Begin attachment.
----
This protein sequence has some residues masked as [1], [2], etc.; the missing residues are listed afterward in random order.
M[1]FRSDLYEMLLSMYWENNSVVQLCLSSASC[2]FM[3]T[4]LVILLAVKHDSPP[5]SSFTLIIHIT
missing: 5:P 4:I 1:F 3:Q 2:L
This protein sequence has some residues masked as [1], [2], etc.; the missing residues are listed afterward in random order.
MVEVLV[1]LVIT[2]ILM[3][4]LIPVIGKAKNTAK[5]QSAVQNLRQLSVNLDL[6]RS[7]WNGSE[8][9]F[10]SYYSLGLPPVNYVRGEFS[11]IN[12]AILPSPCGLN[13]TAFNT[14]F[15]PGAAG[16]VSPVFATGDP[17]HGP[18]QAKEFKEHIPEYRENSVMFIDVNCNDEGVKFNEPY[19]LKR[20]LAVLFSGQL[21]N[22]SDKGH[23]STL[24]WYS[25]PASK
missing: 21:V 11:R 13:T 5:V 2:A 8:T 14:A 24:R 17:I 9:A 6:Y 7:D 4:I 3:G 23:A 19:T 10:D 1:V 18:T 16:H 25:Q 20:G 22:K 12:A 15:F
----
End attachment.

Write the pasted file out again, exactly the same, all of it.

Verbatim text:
This protein sequence has some residues masked as [1], [2], etc.; the missing residues are listed afterward in random order.
M[1]FRSDLYEMLLSMYWENNSVVQLCLSSASC[2]FM[3]T[4]LVILLAVKHDSPP[5]SSFTLIIHIT
missing: 5:P 4:I 1:F 3:Q 2:L
This protein sequence has some residues masked as [1], [2], etc.; the missing residues are listed afterward in random order.
MVEVLV[1]LVIT[2]ILM[3][4]LIPVIGKAKNTAK[5]QSAVQNLRQLSVNLDL[6]RS[7]WNGSE[8][9]F[10]SYYSLGLPPVNYVRGEFS[11]IN[12]AILPSPCGLN[13]TAFNT[14]F[15]PGAAG[16]VSPVFATGDP[17]HGP[18]QAKEFKEHIPEYRENSVMFIDVNCNDEGVKFNEPY[19]LKR[20]LAVLFSGQL[21]N[22]SDKGH[23]STL[24]WYS[25]PASK
missing: 21:V 11:R 13:T 5:V 2:A 8:T 14:A 24:R 17:I 9:A 6:Y 7:D 4:I 3:G 23:A 19:T 10:D 1:V 18:T 16:H 25:Q 20:G 22:K 12:A 15:F